Tuesday, February 4, 2014

Prisoners (2013)

JohnnyTwoToes praises this dark, superbly acted crime thriller. 

Having worked in retail for the last eight years or so, I am always struck by how seemingly good parents and good people seem to lose sight of their children when they enter a store to do a little shopping. Sometimes the children wander off carelessly, yes, but I am amazed at how easily parents seem to get so entranced by the stuff on the shelves that they forget to keep their own children safe. Granted Prisoners (2013) tells the story differently than parents who shop.The idea is the same. Losing a child to an abductor, regardless of the situation is downright terrifying.

Prisoners is not for the squeamish and child abduction is not easy to handle. Trust me when I say this, you will want to hold your children close. Prisoners starts with the very first frame as a general sense of foreboding sets in as the camera slowly zooms in on a tree during a cold, rainy Thanksgiving day. 

The Dover family (Hugh Jackman and Maria Bello) and their children walk across the street for a nice Thanksgiving dinner with their dear friends, the Birches (Terence Howard and Viola Davis). After a filling meal the older children plant themselves in front of the television downstairs while the youngest two girls go look for one the girls lost whistle. After a period of time the two little girls have vanished without a trace. The only suspect is a young man (Paul Dano) who owns a camper the girls were seen playing on earlier until the older brother of one of the girls shoos them off. The cop investigating the disappearance of the two girls (one girl from the Dover family and one girl from the Birch family) is a Detective Loki (yes, Loki) played remarkably well by Jake Gyllenhaal

Loki is a determined man who has never failed on a case. Gyllenhaal plays Loki differently than others would have. He is a hero, no doubt but it is referenced in the film he has grown up as a ward of the state for a while in a boys home that was not to pleasant. He is smart but odd, sporting what seems to be prison tatts and facial tics that suggest he is a man dealing with his own pain in life. After, the suspect, Alex Jones (Dano) is released for lack of evidence, Keller Dover (Jackman) takes it upon himself to get Jones to tell him where the little girls are. 

I will not say anything more to ruin it, but let us just say that Dover will not rest until he gets what he needs out of Jones. I do not have kids, so I can't say I know how it would feel to have my child abducted. However, ANYBODY who has children who watches this film will never let their kids out of their sight. Jackman's Keller Dover is an accomplished man with his own contracting business, great family and tells his son, "Pray for the best. Prepare for the worst." Keller is a man who has his basement filled with supplies if the worst happens, except nothing he has could prepare him for what they endure.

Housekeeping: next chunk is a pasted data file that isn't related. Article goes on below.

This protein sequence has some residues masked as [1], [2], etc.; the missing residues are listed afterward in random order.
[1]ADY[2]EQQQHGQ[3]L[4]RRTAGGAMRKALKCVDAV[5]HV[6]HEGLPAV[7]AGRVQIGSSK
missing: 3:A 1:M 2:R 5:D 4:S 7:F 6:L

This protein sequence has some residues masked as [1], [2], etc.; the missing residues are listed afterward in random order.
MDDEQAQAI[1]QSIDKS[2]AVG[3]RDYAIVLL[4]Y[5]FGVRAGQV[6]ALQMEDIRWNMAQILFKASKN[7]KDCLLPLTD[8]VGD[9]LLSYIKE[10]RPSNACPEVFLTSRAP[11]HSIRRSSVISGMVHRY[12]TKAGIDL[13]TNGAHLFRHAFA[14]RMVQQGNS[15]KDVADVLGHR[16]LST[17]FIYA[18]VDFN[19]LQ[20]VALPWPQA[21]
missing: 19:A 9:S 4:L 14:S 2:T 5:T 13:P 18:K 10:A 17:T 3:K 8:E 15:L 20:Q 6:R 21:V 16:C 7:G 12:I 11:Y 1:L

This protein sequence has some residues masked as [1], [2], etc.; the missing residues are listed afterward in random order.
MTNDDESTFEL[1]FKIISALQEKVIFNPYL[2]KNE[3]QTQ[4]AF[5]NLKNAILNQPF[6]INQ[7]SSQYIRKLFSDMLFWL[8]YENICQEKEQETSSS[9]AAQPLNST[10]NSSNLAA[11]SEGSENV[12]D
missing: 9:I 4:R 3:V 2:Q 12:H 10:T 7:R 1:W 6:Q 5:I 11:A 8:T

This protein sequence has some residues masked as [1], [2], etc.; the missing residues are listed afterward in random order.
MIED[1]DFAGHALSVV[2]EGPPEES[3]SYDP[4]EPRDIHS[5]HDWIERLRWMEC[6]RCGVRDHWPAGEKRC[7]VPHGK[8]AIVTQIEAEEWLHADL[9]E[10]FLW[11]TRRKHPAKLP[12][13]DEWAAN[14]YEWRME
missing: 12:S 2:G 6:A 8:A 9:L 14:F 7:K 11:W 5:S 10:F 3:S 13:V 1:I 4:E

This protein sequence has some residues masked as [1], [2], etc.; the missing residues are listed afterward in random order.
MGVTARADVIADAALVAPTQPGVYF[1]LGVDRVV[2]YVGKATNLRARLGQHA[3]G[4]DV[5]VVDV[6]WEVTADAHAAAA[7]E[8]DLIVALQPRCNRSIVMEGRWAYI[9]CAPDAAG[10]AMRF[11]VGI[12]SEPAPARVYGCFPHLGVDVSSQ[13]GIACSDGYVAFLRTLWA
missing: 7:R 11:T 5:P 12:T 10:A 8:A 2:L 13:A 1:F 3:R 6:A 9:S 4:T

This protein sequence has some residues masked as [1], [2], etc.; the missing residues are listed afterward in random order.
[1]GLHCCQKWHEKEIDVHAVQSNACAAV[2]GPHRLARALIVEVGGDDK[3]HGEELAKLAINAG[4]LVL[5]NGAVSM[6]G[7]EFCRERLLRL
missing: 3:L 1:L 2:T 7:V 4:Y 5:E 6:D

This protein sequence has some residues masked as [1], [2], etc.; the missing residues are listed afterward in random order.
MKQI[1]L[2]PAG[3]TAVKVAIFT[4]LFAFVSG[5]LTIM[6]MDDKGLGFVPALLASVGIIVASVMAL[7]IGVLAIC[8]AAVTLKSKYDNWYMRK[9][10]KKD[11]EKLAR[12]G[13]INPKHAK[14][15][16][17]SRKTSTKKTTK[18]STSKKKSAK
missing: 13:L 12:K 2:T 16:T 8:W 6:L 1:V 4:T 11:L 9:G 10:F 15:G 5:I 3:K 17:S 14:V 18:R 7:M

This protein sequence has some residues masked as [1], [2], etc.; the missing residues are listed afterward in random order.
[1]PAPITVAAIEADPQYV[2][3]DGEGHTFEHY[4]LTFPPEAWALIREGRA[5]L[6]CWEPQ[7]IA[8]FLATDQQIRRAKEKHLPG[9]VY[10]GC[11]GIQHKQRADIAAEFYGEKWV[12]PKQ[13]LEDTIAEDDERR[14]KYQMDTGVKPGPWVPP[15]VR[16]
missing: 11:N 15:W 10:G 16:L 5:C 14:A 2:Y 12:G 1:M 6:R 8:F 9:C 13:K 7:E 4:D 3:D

Jackman's performance is superb as a man who is usually in control of his destiny, but now teeters on the brink of despair, madness and of helplessness. He starts to drink, again and when he fills in Franklin to his plans for Jones, chaos seems to ensue. Hugh Jackman is now a established bonafide star, thanks to the X-men franchise, so it was only a matter of time before we saw him REALLY spread his acting chops and he shows it style with Prisoners. There is Oscar talk for him and deservedly so. 

Everyone has their own way of dealing with anguish is this film and the acting by everyone is fantastic. Nothing is oversold and the emotions of rage, anger and hopelessness ring true with each performance. Aaron Guzikowski's script is effectively simple. Mr. Guzikowski knows he does not need to push the material with pointless and gratuitous monologues. He is smart to keep the story as tangible to the viewer as possible, by simply implying this could happen to ANYBODY with children. 

Prisoners is also a very effective thriller as director Denis Villeneuve amps up the tension as the days go by without a single lead on the whereabouts of the girls. We know time is running out for them so for the viewer we too,feel the parents agony. Melissa Leo is chillingly effective as Alex's seemingly long suffering mother who has lost her own children and Johann Johannsson's score is quietly somber which adds to the sense of dread. 

This is a long film (about 2 and 35 minutes) but that will hardly matter, as you will be glued to the screen for every minute and you will be cemented to your seat even to the very last frame. Prisoners is a smart, atmospheric,and riveting film about appreciating who and what you have and how in the blink of an eye it can be taken from you. It does a good job of showing how it affects the relationships with your own family and friends and how it changes everything and everyone around you. It begs the question, "How far would go to get back someone you love?" Hopefully, none of us will ever have to ask that question.Prisoners-**** out of 4


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